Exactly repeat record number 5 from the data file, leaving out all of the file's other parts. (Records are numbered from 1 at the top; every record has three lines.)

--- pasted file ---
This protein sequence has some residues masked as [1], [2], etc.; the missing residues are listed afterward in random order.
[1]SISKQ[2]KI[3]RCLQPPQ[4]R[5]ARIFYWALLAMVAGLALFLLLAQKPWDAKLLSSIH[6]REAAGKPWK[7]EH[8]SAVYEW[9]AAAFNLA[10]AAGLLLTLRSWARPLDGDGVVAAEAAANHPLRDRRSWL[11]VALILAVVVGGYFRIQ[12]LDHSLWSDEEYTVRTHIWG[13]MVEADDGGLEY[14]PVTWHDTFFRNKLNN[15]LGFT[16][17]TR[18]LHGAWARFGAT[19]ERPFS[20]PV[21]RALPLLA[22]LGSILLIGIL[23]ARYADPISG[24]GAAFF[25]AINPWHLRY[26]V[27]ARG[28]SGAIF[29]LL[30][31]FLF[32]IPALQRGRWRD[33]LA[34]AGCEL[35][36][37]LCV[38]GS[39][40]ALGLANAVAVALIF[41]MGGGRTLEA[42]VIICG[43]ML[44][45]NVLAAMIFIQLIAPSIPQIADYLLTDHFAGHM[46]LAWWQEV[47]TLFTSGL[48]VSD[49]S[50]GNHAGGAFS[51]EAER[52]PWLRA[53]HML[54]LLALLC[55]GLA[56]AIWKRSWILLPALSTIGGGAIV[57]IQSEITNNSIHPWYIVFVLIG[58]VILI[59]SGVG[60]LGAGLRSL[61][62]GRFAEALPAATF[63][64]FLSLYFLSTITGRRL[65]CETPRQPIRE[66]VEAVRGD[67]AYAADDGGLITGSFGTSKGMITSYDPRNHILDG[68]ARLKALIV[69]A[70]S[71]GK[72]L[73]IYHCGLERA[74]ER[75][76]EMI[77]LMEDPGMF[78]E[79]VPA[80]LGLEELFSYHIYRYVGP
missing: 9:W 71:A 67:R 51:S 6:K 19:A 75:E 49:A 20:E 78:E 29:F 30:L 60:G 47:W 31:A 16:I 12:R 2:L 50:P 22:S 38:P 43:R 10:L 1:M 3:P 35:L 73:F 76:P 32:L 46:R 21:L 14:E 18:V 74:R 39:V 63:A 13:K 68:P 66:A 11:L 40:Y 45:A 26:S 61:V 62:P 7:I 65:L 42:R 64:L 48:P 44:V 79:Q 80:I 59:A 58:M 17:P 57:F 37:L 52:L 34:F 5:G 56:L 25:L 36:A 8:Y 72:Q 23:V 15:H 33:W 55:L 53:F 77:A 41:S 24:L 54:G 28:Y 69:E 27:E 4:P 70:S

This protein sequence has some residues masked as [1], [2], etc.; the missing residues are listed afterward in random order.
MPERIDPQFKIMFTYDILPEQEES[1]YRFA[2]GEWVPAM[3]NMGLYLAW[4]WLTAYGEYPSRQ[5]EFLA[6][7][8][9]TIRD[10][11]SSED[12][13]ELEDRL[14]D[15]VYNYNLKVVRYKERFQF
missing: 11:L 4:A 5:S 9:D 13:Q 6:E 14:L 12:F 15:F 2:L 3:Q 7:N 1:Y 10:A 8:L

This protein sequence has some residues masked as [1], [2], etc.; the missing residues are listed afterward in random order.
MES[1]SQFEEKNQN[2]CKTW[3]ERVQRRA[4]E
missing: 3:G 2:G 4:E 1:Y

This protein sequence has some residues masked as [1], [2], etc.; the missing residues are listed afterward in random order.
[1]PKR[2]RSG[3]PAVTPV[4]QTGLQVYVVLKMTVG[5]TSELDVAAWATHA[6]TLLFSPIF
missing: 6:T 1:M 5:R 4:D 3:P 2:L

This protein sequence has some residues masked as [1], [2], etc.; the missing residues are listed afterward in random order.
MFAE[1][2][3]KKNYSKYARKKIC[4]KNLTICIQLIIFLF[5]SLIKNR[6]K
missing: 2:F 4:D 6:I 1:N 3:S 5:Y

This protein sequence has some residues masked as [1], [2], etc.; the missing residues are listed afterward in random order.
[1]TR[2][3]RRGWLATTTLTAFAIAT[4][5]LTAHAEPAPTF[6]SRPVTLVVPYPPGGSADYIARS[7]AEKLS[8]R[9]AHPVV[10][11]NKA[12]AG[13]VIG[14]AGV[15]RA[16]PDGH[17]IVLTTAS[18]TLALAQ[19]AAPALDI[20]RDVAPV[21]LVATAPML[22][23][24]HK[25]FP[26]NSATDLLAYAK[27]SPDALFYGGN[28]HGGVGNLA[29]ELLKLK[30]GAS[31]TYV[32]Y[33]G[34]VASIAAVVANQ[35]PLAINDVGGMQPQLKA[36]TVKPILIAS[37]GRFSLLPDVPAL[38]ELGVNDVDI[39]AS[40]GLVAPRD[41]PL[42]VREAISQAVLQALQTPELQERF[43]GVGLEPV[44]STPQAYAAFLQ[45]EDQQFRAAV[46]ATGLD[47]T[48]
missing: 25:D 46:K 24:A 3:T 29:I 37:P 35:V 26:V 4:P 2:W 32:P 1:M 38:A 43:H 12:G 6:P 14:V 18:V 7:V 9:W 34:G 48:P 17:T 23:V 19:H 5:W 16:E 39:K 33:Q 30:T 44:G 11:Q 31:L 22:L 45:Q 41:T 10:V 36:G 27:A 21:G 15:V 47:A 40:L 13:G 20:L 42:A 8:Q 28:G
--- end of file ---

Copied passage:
This protein sequence has some residues masked as [1], [2], etc.; the missing residues are listed afterward in random order.
MFAE[1][2][3]KKNYSKYARKKIC[4]KNLTICIQLIIFLF[5]SLIKNR[6]K
missing: 2:F 4:D 6:I 1:N 3:S 5:Y